Voting stickers (Photo by Jay LaPrete/Getty Images)

What do you think of Ohio making it harder to put issues on the ballot?

If you’re an elitist, Ohio House Joint Resolution 19 should be your cup of tea. HJR 19, backed by the Ohio General Assembly’s Republican leaders, would make it harder for rank-and-file Ohioans to amend the state constitution.

The way things are now, Ohio voters may propose an amendment to the state constitution by gathering signatures on a petition. If they gather enough signatures, the proposed amendment goes on Ohio’s statewide ballot – no General Assembly required. And if a simple majority of those Ohioans voting on the proposal vote “yes,” the amendment becomes part of the Ohio Constitution.

Among HJR 19’s other features, the proposal would make it tougher to gather the required number of signatures. That’s bad enough.

This is worse: To become part of the constitution, a constitutional amendment proposed by voters’ signatures would have to get “yes” votes from at least 60 percent of those voting on it. In contrast, a constitutional amendment proposed by the legislature would still only require “yes” votes from a simple majority of those voting on it.

For example, if 100 Ohioans voted on a constitutional amendment backed by the Senate president and his caucus and (ipso facto) their campaign contributors, and the House speaker and his caucus and (ipso facto) their campaign contributors, the amendment would become part of the Ohio Constitution if at least 51 of a (hypothetical) 100 Ohioans voting on it voted “yes.”

In contrast, if voters, by petition, proposed a constitutional amendment, at least 60 of the (hypothetical) 100 Ohioans voting on it would have to vote “yes.” That’s neatly 20 percent more “yes” votes. The evident theory (which Ohio’s recent history disproves) is that the Ohio General Assembly knows what it’s doing, while voters don’t. GOP partisans sometimes like to claim Democrats are elitists – wine, cheese, tofu, the whole nine meters. HJR 19 demonstrates that Republicans can be elitists, too.

Still, assume that HJR 19’s GOP backers are correct: That the only way to make sure that Ohioans know what they’re doing when they vote is to require a 60 percent supermajority for constitutional amendments proposed by petition. Anything less than 60 percent? Uh … no.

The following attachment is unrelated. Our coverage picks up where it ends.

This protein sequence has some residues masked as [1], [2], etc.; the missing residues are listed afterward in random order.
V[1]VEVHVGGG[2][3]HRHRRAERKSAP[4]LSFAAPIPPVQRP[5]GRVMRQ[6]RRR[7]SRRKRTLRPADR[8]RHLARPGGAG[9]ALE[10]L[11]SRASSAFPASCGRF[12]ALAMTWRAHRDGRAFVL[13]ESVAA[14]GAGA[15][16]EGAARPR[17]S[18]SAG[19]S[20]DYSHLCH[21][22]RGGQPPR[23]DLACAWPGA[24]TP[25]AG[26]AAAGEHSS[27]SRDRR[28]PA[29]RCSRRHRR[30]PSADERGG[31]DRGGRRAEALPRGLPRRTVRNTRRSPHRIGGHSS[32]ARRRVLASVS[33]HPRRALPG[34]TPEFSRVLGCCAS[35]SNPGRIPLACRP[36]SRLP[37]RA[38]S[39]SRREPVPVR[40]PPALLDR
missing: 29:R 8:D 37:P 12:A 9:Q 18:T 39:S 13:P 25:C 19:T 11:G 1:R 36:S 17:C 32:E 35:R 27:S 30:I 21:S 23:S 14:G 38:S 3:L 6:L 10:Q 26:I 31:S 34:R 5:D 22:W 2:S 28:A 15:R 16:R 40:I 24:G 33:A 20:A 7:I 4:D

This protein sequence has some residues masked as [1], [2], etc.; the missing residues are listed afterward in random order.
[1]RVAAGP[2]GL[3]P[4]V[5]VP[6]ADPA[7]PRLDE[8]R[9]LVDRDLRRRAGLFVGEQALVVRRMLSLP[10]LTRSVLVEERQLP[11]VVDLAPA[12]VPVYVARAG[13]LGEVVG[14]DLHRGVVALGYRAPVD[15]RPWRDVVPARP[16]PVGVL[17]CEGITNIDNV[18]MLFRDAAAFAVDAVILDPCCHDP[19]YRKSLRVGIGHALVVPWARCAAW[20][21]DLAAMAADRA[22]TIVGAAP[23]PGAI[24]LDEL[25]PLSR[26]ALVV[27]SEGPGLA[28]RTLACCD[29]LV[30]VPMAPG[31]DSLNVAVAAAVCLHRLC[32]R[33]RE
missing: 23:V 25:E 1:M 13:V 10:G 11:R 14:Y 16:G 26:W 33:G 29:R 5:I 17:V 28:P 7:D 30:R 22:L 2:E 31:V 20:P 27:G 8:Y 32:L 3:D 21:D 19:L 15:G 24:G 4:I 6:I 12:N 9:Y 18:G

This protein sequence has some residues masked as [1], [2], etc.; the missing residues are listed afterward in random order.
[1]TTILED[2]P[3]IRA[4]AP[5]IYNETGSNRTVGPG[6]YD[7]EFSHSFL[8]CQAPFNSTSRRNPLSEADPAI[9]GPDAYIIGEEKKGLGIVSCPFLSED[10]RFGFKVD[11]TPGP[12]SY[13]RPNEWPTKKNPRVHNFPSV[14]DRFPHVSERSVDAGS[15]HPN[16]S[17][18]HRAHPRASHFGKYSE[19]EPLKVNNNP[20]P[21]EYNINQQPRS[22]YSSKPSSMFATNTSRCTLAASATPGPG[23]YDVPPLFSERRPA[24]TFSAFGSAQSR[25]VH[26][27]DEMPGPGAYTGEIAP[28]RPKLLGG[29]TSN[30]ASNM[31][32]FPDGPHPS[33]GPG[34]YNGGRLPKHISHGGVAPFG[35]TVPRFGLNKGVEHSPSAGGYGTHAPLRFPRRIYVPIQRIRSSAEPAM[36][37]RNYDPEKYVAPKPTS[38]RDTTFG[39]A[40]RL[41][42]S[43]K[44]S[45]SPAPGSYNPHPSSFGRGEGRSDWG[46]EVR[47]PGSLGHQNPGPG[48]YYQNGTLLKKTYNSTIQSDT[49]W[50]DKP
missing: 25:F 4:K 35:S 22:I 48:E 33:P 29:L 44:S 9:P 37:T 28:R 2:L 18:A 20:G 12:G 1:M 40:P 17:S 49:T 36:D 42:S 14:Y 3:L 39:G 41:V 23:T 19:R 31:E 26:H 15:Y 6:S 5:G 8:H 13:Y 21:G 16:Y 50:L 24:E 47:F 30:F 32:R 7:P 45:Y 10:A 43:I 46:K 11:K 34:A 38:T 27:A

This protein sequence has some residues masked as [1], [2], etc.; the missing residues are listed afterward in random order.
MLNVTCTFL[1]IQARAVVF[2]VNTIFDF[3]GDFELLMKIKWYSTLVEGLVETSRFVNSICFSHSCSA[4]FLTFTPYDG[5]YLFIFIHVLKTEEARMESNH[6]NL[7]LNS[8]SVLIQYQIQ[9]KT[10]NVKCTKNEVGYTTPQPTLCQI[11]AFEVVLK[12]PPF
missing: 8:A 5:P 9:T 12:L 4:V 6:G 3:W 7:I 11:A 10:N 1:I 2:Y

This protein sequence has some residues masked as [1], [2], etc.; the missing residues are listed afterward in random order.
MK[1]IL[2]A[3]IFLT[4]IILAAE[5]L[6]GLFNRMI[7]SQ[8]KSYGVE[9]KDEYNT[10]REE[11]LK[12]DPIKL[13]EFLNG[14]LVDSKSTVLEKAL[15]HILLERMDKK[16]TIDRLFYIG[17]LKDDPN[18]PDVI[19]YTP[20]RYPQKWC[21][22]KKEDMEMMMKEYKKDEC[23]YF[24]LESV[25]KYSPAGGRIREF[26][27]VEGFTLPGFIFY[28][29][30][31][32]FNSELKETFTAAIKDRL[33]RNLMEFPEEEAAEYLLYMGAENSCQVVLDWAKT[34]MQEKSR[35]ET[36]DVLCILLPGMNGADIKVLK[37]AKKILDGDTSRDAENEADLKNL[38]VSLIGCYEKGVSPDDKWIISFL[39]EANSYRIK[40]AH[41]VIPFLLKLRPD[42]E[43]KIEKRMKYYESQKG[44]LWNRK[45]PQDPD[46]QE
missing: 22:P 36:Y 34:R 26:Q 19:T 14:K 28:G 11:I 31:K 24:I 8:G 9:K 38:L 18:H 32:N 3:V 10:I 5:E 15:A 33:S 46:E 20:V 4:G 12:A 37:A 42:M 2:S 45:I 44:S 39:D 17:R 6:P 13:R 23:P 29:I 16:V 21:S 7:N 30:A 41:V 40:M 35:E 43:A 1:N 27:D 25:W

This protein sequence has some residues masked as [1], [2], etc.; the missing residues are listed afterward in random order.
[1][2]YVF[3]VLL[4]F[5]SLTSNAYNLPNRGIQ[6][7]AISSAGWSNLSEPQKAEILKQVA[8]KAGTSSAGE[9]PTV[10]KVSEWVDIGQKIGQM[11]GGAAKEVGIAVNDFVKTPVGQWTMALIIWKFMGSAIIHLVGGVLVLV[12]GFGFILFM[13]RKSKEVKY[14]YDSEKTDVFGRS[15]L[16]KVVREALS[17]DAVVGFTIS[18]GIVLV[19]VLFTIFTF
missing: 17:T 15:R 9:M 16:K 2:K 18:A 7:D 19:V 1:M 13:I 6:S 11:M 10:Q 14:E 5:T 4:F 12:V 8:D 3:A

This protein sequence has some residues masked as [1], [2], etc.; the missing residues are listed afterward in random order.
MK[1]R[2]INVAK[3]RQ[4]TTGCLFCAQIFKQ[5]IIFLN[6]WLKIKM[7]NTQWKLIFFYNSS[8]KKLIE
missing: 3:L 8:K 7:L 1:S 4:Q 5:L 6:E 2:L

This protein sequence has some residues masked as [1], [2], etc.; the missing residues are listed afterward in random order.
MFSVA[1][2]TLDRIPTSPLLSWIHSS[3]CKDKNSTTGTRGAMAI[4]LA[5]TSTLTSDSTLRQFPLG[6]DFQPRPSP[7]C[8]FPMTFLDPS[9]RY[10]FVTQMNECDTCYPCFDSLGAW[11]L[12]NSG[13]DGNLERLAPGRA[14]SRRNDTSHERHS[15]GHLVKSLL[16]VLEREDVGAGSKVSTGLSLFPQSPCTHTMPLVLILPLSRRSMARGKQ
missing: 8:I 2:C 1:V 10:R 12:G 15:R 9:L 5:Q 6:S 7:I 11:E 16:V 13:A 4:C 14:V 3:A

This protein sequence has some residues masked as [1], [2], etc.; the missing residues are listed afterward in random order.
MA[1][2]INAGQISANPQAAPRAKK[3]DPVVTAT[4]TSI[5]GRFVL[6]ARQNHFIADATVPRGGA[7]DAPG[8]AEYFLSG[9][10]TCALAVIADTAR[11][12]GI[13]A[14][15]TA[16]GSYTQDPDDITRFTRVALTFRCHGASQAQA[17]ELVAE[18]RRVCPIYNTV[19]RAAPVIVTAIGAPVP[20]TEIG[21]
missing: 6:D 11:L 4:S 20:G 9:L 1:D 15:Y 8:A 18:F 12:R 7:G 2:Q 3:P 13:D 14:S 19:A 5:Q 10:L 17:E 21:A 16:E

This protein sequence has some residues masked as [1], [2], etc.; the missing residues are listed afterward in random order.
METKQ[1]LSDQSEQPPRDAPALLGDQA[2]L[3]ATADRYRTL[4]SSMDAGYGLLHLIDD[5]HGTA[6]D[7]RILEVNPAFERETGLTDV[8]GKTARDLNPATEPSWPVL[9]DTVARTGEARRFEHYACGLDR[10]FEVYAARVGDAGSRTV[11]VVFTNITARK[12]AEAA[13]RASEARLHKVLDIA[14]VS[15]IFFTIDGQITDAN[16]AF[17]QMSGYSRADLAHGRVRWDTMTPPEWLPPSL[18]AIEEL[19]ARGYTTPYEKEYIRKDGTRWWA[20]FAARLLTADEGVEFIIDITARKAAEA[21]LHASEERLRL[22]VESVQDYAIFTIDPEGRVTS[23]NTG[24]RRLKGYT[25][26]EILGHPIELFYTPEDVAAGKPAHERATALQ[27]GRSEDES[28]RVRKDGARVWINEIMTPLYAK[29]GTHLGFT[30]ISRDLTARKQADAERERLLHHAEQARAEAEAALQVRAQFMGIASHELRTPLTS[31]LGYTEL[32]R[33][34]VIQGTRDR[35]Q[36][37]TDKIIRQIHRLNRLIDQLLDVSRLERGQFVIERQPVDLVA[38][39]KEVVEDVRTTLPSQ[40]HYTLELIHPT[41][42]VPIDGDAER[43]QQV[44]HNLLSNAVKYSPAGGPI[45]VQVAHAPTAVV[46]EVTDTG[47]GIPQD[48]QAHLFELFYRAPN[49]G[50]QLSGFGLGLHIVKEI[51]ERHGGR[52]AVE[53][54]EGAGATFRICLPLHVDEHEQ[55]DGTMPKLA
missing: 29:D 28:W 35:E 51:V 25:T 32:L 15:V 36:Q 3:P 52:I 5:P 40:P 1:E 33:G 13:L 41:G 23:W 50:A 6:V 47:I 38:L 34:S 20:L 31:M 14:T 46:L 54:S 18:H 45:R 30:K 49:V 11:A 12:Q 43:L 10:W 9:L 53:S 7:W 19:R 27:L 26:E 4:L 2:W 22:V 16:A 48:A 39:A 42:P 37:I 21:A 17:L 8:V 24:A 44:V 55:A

You have to wonder if General Assembly Republicans have thought that through. After all, Republican Gov.-elect Mike DeWine, and his running mate, Lt. Gov.-elect Jon Husted, drew 50.66 percent of Ohio’s statewide vote last month – nowhere near 60 percent. Does that suggest Ohio voters didn’t know what they were doing when they backed the DeWine-Husted ticket?

Likewise, the GOP’s other statewide victors drew nothing like 60 percent of Ohio’s vote. Attorney General-elect David Yost, of Columbus, drew 52.42 percent; Secretary of State-elect Frank LaRose, of Hudson, drew 50.92 percent; State Treasurer Robert Sprague, of Findlay, drew 53.53 percent; and State Auditor-elect Keith Faber, of Celina, didn’t even reach 50 percent; he drew 49.93 percent.

Given HJR 19’s proposed 60 percent victory margin, perhaps runoff elections are called for: Fewer than 51 of 100 voters gave Mike DeWine Ohio’s “supreme executive power” – the constitution’s words. Is the General Assembly    sure that enough Ohioans are OK with that?

Bush’s Ohio connections

Seemingly unmentioned last week after former President George H.W. Bush’s death were his Ohio ties. His grandfather, Samuel P. Bush (1863-1948), was a Columbus industrialist. He’s buried in Green Lawn Cemetery. At Samuel Bush’s funeral, grandson George H.W. Bush was among the pallbearers.

And the late Barbara Bush’s grandfather was Ohio Supreme Court Judge James E. Robinson (1868-1932), once Union County’s prosecuting attorney. Robinson’s buried in Marysville’s Oakdale Cemetery. 

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Thomas Suddes is a reporter and journalism professor who has covered Ohio politics for 35 years. Email him at